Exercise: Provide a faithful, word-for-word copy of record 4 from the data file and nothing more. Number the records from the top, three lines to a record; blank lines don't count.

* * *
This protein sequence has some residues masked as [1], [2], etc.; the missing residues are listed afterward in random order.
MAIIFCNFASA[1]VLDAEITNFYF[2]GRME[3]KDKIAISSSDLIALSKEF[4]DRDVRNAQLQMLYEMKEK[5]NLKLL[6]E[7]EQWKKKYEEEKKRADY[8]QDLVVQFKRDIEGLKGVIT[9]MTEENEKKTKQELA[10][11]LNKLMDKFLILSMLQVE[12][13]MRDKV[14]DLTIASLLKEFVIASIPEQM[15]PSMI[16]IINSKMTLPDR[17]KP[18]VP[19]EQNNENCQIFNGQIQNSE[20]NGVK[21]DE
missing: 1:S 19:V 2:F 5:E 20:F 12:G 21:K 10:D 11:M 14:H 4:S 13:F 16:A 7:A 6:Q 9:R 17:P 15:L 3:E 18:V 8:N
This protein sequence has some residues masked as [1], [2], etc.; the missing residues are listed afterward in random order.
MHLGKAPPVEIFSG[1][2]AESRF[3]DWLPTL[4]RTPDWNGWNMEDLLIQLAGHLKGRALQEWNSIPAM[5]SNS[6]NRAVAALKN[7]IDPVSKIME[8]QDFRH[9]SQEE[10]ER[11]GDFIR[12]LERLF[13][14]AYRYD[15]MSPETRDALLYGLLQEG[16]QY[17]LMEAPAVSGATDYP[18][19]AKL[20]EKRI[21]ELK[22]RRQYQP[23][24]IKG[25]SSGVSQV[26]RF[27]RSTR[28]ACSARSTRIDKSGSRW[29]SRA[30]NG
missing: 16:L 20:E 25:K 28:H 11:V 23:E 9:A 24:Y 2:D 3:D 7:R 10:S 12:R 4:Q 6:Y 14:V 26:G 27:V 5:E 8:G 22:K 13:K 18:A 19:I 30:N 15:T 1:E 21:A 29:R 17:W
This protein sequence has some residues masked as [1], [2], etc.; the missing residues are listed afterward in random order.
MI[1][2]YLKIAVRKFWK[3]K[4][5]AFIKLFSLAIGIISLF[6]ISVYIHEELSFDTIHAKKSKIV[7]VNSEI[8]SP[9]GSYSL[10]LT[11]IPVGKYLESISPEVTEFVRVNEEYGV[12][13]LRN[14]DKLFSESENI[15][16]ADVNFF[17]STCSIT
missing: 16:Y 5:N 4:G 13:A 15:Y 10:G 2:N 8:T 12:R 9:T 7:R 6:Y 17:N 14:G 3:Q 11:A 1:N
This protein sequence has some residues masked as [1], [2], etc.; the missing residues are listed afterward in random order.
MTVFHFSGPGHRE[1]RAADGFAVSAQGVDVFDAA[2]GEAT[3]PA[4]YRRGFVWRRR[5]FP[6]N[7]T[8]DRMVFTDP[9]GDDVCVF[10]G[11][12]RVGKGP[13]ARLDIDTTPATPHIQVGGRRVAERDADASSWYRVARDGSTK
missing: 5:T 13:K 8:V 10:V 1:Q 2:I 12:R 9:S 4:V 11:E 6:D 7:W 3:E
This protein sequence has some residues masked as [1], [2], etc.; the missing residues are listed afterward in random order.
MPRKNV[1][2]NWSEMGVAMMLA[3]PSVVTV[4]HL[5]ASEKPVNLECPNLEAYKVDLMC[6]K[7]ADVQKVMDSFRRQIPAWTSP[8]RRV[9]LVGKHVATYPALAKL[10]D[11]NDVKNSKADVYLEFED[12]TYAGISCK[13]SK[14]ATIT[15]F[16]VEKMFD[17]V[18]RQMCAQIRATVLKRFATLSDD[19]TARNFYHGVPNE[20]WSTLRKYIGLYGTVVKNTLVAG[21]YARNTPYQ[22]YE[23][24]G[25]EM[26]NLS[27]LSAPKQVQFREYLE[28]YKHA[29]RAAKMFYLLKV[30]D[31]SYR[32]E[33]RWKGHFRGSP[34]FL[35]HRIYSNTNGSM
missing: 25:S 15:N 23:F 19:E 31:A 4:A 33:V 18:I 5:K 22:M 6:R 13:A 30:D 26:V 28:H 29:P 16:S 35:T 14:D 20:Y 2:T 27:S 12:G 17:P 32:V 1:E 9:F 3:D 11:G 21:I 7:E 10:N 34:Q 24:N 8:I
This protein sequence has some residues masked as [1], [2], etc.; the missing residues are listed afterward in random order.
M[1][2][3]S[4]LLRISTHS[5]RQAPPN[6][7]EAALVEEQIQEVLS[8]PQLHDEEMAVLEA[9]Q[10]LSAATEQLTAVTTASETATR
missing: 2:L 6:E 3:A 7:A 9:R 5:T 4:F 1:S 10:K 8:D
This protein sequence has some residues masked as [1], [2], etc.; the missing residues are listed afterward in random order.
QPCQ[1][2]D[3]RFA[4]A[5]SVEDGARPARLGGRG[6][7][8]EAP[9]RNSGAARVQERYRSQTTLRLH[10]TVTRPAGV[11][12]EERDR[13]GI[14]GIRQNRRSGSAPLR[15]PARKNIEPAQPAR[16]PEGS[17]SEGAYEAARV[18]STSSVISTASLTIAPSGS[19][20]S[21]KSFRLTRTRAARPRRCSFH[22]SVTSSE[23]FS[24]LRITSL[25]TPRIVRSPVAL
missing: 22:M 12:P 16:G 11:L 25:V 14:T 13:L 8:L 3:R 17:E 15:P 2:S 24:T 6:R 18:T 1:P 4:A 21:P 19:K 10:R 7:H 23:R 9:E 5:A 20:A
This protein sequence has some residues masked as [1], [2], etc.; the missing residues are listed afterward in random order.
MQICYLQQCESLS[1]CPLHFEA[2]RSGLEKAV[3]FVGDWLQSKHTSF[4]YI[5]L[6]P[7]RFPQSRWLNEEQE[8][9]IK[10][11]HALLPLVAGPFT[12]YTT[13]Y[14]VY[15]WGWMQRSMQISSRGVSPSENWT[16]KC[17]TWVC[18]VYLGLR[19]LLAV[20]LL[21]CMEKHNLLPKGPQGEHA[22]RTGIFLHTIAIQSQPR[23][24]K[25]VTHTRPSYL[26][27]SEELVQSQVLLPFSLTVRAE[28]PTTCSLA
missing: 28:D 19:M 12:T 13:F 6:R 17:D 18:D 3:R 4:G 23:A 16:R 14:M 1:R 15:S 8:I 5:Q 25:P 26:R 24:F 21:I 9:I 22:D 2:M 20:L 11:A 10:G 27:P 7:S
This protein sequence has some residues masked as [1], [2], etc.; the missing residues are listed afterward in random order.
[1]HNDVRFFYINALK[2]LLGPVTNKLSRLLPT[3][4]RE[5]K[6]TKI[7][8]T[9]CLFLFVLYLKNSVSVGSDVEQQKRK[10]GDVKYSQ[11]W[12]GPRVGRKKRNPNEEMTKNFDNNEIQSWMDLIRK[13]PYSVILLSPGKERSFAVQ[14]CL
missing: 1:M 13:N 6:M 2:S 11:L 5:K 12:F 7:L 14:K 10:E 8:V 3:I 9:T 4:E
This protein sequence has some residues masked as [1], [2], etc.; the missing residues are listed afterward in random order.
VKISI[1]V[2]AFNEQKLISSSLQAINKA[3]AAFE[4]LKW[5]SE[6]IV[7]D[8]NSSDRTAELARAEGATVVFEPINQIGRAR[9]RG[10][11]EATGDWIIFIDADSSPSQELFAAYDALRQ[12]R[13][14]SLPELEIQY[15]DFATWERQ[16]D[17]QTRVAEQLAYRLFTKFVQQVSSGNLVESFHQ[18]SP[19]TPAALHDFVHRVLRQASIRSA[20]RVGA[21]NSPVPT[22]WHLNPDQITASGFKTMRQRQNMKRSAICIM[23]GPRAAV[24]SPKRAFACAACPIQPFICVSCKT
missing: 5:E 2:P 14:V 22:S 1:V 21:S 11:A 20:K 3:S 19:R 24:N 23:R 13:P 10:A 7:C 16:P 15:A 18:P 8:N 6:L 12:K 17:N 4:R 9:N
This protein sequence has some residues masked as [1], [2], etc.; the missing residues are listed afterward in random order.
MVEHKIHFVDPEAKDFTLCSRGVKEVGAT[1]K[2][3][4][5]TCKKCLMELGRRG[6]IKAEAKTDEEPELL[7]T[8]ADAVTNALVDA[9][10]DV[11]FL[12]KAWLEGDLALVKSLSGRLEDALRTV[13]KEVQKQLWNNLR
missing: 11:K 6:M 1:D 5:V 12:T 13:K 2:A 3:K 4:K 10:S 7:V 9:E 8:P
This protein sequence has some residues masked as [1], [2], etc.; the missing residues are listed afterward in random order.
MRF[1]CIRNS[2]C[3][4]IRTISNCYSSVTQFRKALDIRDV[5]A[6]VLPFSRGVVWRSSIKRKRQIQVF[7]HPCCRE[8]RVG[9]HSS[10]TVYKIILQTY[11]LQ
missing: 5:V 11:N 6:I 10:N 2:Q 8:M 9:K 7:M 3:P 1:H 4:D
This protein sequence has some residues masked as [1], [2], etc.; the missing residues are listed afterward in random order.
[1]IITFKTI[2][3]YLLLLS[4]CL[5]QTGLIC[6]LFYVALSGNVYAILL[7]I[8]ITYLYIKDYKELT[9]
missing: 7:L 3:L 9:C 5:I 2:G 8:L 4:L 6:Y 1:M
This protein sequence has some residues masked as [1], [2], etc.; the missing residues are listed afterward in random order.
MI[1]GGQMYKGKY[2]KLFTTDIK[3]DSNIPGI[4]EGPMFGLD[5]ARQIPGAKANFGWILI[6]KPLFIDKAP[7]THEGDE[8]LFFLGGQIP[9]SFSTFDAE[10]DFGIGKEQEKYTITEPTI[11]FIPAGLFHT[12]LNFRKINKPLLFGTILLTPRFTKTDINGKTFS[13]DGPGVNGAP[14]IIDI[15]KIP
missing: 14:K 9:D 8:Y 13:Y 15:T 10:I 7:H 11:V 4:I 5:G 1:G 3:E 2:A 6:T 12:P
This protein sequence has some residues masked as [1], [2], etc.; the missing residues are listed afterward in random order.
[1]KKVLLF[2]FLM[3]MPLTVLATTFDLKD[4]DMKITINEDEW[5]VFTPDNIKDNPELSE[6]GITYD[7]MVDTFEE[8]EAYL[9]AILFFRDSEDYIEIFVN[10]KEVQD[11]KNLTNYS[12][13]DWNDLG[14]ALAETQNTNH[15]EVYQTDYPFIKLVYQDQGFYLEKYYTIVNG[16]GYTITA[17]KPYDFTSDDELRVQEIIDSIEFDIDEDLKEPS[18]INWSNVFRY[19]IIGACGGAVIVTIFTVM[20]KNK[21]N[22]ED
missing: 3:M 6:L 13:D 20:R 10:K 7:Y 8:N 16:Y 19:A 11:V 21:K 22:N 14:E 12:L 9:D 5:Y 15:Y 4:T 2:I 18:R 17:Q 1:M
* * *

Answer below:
This protein sequence has some residues masked as [1], [2], etc.; the missing residues are listed afterward in random order.
MTVFHFSGPGHRE[1]RAADGFAVSAQGVDVFDAA[2]GEAT[3]PA[4]YRRGFVWRRR[5]FP[6]N[7]T[8]DRMVFTDP[9]GDDVCVF[10]G[11][12]RVGKGP[13]ARLDIDTTPATPHIQVGGRRVAERDADASSWYRVARDGSTK
missing: 5:T 13:K 8:V 10:V 1:Q 2:I 12:R 9:S 4:V 11:E 6:D 7:W 3:E